The exectutives of the shop I've been managing for a year have refused a different coffee than dillanos since I've started. However, recently showing them how much money we could make and save by roasting our own in store has changed their minds. They've left it up to me to find the roaster and source of beans. I want to go direct trade with farms so we skip the political fair trade issue and give more money back to the farmers. Does anyone have ANY suggestions for me or resources?!

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Comment by Mitch McMullen on March 21, 2009 at 6:17am
Sarah - JUST DO IT! take it from me, a former professional basketball player, I started a coffeehouse in 1993 (same year charbucks went public) - and I then evolved it into a coffee roasting business. well, I didn't know how to roast either! but I learned and my coffee is beating those major brands in little stores like, ghee, I don't know, Costco, WalMart, Albertsons, Ralphs, and we are bringing the mass merch world fresh roasted coffee. oh, the coffee is great too. you see... starbucks, and all the big brands have crap coffee so if you buy good green, roast in small batches and deliver fresh.... NO ONE can beat you! your customers will drive the extra mile for you locally roasted coffee.... do it! dream it! don't let doubters and over-thinkers bring you down! as far as the chemical aspects of the roasting process.... the average soccer mom who you will attract, does not care about all that, they just care about.. HOW DOES IT TASTE! and good green, roasted in small batches (correctly) and fresh is a winning combo that has worked well for me out here in SoCal. The World needs better coffee, so thank you for wanting to bring fresh roasted coffee into our world!
Comment by Banks Thomas on March 20, 2009 at 2:31pm
It sounds like you have made up your mind, good luck to you.
Comment by Sarah Leanne Barnett on March 20, 2009 at 11:06am
Torrefattore Roasters have been my contact thus far. They have small commercial equiptment that is manual, automatic, or semi automatic (semi automatic is the one that I would prefer being that most of the small-shop-roasting quality downgrade from my research comes from automatic roasters not cooling the beans properly and scorching them). The one that I'm most interested in can produce about 60 lbs per workday. On average we run 80-120lbs per week just from brewing and espresso, and about 20 more lbs in retail. The roasters can be financed for $100-$200/month and the company will give us the full run down on how to roast correctly. I have a good friend in close contact who's helping me research the natural compounds of the bean that causes a beautiful roast. She has a masters in Organic Chemistry and very passionate. I'm learning right now about Sucrose/Caramelization, Cell wall destruction, and acid formations/depeletion. Even though I've never roasted on these machines, I'll be damned if I don't do everything I can to do an amazing job! With the help of my close friend and resources with the roaster distributor, I feel that I have a good leg up on the beginnings of this endeavor. As far as direct trade goes- yes yes yes. Toooo much involved for me. The best resource I can find online for sustainble green coffee environmentally and socially is Cafe Imports, which can ship split orders on a palate of 300lbs, 50lbs of each different origin. They pay well above Fair Trade and go beyond the political war of the policies involved with that. They also do carry Fair Trade, organic, and regularly check on the farms to make sure that they have the best technology to uphold excellent standards. If the shipment they have is exceptionally good, they pay a bonus to the farm. Both Torrefattore and Cafe Imports will have a booth set up at the SCAA Atlanta this year, so I suppose the executives and I will set up a concrete plan when we talk with them. Pack Plus is my best resource so far for packaging, I also need a few other companies to compare/contrast. As soon as I can come up with a business model for roasting our coffee and selling it beyond the store, which of course will take a fiscal quarter or two to truly take off once we're roasting for the shop, the executives are fully willing to support this idea.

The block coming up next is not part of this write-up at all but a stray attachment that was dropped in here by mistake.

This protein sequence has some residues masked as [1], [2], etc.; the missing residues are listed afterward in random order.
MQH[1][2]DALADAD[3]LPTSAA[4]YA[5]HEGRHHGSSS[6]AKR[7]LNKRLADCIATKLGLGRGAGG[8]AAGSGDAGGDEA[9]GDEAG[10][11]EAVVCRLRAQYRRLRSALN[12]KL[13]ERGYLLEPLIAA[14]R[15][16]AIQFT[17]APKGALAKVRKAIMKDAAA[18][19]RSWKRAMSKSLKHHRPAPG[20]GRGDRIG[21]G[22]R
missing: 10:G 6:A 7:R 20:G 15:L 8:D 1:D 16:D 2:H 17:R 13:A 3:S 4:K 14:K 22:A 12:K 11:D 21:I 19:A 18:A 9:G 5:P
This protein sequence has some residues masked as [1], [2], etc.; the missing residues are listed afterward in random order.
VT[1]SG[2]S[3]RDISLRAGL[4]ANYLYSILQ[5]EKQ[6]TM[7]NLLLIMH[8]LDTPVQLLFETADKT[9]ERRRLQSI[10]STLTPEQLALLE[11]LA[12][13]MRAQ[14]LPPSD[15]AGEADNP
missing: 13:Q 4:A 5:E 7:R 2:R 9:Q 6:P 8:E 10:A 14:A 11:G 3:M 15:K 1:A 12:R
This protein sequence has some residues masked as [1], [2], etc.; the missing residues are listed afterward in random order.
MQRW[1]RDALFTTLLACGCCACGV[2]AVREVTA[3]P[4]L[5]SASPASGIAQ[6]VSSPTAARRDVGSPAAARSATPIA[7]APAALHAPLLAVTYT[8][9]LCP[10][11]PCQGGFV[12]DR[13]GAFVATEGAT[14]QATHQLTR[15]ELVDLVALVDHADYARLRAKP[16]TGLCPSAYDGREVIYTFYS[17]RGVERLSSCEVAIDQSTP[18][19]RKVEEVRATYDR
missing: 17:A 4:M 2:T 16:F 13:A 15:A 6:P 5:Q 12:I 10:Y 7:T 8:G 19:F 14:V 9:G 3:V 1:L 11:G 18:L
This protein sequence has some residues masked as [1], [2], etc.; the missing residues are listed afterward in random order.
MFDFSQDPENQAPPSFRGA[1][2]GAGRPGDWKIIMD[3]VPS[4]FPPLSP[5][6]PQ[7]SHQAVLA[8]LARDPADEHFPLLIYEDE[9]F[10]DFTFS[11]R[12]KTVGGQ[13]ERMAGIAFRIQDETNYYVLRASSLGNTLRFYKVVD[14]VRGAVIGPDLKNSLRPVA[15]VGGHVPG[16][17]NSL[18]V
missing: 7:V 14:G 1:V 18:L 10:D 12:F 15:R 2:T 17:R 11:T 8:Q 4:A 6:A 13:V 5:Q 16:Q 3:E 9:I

With all of this being said...
any other encouragement/ attempts to dissuade me from doing this?

I appreciate having this website to give me outside opinions that are backed up with experience. Although these are tough comments to make about the probable failure in view of shop demographics and history, I'm a passiontely bold woman who loves coffee. I've got a hell of a drive. Tell me what you think in honesty and I'll appreciate it.
Comment by Matt Milletto on March 19, 2009 at 2:41pm
Also, do your executives have a budget for everything it will take to roast your own? How much coffee do you go thru per month? Banks is right, how will you educate yourself to roast your own coffee and provide a quality consistent product.

Roasting is a whole new animal ... best of luck, but be smart and careful about each choice.
Comment by Banks Thomas on March 19, 2009 at 12:14pm
I don't want to sound like a smart ass, but do you know how to roast? I have seen may shops do the same thing that you are doing, but they don't know how to roast and the quality suffers.
My second question would be, how do you plan to do direct trade with farmers? I'm not going to say it's impossible, but it would be very hard and expensive to have a shop buying direct from origin. You just don't nearly have the volume to make that work.
I know this is not what you have to hear, but I'm really just trying to help.
Comment by Eyal Rosen on March 18, 2009 at 11:57am
Hi Sarah,

A friend of mine owns this company (Coffee-Tech Engineering) that specializes in micro-roasters for coffee shops. Feel free to ping them. They have excellent products.

Good luck.

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